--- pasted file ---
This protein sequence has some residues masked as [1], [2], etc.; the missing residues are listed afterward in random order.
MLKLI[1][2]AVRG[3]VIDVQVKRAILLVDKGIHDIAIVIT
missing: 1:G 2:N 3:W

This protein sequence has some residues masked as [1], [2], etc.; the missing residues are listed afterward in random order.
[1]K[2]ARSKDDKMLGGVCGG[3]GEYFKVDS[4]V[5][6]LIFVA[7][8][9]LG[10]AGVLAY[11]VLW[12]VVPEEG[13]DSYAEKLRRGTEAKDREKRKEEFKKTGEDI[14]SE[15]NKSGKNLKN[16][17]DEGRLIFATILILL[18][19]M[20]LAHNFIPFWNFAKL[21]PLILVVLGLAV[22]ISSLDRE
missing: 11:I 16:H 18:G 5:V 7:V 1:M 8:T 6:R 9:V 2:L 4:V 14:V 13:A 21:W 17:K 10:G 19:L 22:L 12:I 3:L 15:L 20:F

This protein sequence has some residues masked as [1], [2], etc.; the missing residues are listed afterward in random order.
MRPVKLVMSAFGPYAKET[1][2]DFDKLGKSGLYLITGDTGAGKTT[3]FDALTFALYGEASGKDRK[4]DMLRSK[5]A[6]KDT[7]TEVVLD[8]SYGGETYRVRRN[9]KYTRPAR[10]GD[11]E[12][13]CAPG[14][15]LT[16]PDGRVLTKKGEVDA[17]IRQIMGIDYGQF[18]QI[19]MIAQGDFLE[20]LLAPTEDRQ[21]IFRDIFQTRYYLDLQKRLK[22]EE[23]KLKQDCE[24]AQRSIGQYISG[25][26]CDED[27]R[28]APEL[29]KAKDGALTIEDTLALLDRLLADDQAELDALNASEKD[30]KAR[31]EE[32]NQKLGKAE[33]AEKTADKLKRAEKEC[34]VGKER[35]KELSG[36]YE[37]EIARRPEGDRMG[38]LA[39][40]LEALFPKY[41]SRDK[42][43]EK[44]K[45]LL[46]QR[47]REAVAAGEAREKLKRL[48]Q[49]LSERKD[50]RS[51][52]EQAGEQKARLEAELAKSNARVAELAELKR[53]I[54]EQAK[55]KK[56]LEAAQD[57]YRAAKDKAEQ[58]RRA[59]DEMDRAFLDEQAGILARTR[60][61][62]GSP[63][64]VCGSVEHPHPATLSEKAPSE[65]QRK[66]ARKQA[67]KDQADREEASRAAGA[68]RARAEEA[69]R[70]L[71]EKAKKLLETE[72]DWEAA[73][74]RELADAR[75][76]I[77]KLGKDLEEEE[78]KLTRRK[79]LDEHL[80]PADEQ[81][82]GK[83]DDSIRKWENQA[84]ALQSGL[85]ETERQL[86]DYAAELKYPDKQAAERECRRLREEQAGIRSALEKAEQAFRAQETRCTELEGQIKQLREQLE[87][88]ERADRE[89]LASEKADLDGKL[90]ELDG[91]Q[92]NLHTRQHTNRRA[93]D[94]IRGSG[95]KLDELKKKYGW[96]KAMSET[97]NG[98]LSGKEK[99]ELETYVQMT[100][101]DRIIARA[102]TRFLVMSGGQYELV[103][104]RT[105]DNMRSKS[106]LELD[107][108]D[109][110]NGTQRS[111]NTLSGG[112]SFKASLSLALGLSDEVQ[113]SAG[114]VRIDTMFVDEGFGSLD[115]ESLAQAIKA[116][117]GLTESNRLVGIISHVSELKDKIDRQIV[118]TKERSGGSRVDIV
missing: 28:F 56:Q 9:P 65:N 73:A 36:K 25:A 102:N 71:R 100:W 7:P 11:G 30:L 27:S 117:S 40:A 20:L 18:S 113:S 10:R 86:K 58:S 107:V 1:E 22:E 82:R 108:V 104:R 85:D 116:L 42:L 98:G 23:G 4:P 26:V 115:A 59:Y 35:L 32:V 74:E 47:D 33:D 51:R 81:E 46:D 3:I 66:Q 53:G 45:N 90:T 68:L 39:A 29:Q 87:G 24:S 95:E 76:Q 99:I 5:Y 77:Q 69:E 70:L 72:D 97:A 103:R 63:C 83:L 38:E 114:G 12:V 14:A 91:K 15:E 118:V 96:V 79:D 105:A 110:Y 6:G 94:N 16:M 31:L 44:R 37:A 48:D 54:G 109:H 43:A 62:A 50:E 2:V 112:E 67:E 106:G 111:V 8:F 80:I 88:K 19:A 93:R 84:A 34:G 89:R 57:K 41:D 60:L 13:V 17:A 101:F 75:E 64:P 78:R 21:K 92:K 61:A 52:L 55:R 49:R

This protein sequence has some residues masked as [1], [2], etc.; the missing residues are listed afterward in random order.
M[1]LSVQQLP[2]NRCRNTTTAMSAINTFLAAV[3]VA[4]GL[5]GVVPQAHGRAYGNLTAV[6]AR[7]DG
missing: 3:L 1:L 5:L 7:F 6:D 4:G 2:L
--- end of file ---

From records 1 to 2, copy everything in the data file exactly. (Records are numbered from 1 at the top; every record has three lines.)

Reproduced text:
This protein sequence has some residues masked as [1], [2], etc.; the missing residues are listed afterward in random order.
MLKLI[1][2]AVRG[3]VIDVQVKRAILLVDKGIHDIAIVIT
missing: 1:G 2:N 3:W

This protein sequence has some residues masked as [1], [2], etc.; the missing residues are listed afterward in random order.
[1]K[2]ARSKDDKMLGGVCGG[3]GEYFKVDS[4]V[5][6]LIFVA[7][8][9]LG[10]AGVLAY[11]VLW[12]VVPEEG[13]DSYAEKLRRGTEAKDREKRKEEFKKTGEDI[14]SE[15]NKSGKNLKN[16][17]DEGRLIFATILILL[18][19]M[20]LAHNFIPFWNFAKL[21]PLILVVLGLAV[22]ISSLDRE
missing: 11:I 16:H 18:G 5:V 7:V 1:M 8:T 6:R 9:V 2:L 4:V 14:V 13:A 21:W 17:K 10:G 19:L 22:L 12:I 3:L 15:L 20:F